We’ve been studying James 2:14-26 on the issue of justification by faith. Or is it by works? The time has now come to walk briefly through the text itself. To do so I want to divide the text into three parts. Continue reading . . .
We’ve been studying James 2:14-26 on the issue of justification by faith. Or is it by works? The time has now come to walk briefly through the text itself. To do so I want to divide the text into three parts.
First, in vv. 14-17 James labors to demonstrate that a so-called “faith” that does not produce works of obedience and compassion and generosity and kindness is not saving faith. What good is it, he asks, if you say you have faith but there are no works? “Can THAT faith save him?” (James 2:14b). No, says James. “That” kind of faith is not saving faith and we know it isn’t saving faith because it is not a working faith. As you’ve heard countless times, faith alone justifies, but not the faith that is alone. James isn’t saying that you need works as the cause of your justification. He is saying that you need works as the consequence of your justification.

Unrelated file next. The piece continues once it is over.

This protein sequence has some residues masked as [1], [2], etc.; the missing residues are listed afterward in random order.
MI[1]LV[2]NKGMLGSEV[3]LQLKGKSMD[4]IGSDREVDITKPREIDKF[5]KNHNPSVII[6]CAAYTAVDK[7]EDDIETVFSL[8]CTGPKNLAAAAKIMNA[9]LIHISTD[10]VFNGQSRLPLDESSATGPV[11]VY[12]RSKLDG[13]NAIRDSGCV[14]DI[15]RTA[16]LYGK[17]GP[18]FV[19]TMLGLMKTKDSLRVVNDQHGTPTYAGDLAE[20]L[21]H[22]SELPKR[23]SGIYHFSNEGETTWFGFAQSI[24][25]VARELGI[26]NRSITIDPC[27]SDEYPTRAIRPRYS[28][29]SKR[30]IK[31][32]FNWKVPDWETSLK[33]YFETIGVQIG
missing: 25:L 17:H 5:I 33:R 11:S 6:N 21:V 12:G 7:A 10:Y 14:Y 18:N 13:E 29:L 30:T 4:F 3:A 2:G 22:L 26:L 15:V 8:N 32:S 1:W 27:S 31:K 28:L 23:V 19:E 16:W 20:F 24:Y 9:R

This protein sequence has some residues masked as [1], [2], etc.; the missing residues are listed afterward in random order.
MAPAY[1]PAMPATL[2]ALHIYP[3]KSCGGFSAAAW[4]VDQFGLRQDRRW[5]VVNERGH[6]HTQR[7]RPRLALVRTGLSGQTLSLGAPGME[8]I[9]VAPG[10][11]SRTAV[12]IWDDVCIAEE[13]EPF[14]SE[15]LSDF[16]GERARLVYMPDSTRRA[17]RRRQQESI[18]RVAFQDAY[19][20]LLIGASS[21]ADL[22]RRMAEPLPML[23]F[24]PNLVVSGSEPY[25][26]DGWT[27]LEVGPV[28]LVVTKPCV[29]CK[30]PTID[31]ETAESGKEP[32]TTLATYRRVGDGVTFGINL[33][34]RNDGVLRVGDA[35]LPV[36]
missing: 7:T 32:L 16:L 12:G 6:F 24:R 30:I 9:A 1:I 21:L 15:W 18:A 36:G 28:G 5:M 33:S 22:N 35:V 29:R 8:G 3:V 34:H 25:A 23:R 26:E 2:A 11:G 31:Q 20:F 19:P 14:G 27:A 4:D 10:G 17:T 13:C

Second, in vv. 18-19 he provides yet another line of evidence to make his point. He puts forth a hypothetical discussion between two people. The principle here is the same: How do I know you have faith in the absence of works? If you have no works, if you have no desire to obey Jesus, if you fail to display the fruit of the Holy Spirit such as love, joy, peace, patience, kindness and so on, how am I supposed to know you really have faith? Do you expect me simply to believe because you say so? Instead, let me demonstrate to you the reality of my faith precisely in the works that I love to do for the sake of God’s glory.
But someone objects: “Wait a